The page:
LA County’s golf courses are on par for changes. Think Zumba and Frisbee
The recommendations by the Los Angeles County Department of Parks and Recreation were presented in a report to the Board of Supervisors and were approved without discussion Tuesday.
The department compiled the report after Supervisor Janice Hahn last month expressed concern that the county’s golf courses, part of the largest golf system of its kind in the nation, were underutilized. She specifically questioned why the county should spend $7.5 million to upgrade Lakewood Golf Course in Long Beach.
“This is big open space and I think there’s less and less people who are actually taking the time to spend the day golfing,” Hahn said at the Sept. 5 board meeting of the golf courses in her district.
The Lakewood golf course, Hahn pointed out, was across the street from one of the county’s Department of Children and Family Services offices.
“I think that we could look for opportunities to partner with children and family services to expand these courses to give more access,” she had said.
Supervisor Kathryn Barger agreed with Hahn’s concerns and both requested the report.
“I know in our district, we’ve got a golf course that’s losing money,” Barger said, referring to Eaton Canyon golf course in Pasadena. “The vendor can barely make payment.”
Officials with the county’s Department of Parks and Recreation said in the report there are 1.6 million visitors to the courses annually. The 18-hole Alondra golf course in Lawndale logged the most visits, with more than 235,000 last fiscal year. The 9-hole course at Maggie Hathaway in the Gramercy Park neighborhood of South Los Angeles saw the least, almost 12,500 visits for the same time period.
There are 20 courses at 18 facilities across the county. The system generates $15 million for their department, officials said. Of that, $12 million goes back to the county’s operating budget.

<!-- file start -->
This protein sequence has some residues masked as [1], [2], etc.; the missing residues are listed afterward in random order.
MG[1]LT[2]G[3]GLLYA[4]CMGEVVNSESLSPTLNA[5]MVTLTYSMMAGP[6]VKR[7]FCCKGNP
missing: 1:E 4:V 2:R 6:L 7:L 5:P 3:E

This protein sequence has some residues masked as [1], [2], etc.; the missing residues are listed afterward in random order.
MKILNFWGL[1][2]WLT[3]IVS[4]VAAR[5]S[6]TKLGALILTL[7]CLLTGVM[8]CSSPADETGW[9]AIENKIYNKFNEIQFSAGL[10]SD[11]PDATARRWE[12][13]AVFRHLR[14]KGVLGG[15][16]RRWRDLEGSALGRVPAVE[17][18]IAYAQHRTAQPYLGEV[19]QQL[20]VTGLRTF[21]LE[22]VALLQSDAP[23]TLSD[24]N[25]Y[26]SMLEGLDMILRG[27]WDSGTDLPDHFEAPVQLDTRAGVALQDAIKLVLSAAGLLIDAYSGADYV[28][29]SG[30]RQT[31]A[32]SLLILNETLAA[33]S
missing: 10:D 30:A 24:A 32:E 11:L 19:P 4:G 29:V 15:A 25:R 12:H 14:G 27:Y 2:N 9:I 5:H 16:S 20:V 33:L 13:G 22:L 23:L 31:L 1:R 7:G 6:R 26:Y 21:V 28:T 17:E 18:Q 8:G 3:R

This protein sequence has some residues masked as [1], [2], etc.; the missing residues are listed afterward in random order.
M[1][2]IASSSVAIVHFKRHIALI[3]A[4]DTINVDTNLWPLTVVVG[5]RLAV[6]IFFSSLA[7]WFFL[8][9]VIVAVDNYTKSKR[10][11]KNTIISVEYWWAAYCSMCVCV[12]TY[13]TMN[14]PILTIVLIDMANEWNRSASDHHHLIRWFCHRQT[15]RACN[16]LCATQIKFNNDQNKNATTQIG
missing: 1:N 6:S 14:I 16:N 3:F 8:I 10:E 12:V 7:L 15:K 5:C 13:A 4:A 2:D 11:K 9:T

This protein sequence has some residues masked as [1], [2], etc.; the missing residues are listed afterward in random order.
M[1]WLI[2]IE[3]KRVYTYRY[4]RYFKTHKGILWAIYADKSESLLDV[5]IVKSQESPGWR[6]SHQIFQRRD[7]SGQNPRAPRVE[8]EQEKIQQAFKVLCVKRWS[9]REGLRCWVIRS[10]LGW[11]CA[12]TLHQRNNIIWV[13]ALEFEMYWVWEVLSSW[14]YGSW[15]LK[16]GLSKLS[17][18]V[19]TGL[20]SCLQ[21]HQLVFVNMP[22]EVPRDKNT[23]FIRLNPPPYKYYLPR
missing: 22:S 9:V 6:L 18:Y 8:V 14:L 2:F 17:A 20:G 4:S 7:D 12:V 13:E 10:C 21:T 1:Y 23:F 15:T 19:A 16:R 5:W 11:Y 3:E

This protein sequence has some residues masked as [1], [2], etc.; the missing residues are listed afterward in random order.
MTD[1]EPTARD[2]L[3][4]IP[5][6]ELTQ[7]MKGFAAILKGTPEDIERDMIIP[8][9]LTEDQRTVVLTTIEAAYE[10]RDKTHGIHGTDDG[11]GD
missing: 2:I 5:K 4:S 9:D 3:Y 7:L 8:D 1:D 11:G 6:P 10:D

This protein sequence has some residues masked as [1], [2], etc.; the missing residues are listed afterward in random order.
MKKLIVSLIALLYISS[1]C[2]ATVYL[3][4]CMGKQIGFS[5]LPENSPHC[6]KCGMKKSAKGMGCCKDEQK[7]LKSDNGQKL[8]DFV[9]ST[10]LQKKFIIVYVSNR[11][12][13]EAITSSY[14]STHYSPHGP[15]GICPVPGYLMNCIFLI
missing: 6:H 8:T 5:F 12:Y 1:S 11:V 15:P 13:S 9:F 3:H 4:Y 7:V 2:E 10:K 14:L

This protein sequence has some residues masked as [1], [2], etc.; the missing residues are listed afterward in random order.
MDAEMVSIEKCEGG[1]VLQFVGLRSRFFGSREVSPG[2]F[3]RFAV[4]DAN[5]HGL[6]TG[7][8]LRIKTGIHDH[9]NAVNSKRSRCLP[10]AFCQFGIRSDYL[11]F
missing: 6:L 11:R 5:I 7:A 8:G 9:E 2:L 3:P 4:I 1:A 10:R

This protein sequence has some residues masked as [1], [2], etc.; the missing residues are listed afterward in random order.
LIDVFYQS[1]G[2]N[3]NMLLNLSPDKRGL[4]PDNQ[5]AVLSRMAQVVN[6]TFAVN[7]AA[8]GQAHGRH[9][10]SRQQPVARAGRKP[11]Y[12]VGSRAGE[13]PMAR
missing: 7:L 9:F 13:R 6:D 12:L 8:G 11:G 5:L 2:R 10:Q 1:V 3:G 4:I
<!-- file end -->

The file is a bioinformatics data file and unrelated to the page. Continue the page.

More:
“In the last 5 years, golf revenue has increased by 2 percent,” according to the report.
Expanding the use of golf courses is a good idea and was once more common, said Craig Kessler, director of governmental affairs at the 170,000 member Southern California Golf Association. County golf courses are part of the park system, he noted, and should be used by more people.
“It actually harkens back to a previous era, when the golf courses were better integrated in the communities in which they reside.” he said.
Los Angeles County voters last year approved Measure A, the Safe, Clean Neighborhood Parks, Open Space, Beaches, Rivers Protection, and Water Conservation Measure, which place an annual special tax of 1.5 cents per square foot of building floor area on each homeowners’ property. The measure would replace a Proposition A assessment, which is set to expire in 2019.
The newly opened 9-hole, par 3 Don Knabe Golf Center and Junior Academy in Norwalk will be the first to try out the new activities such as foot golf and exercise classes, county officials said.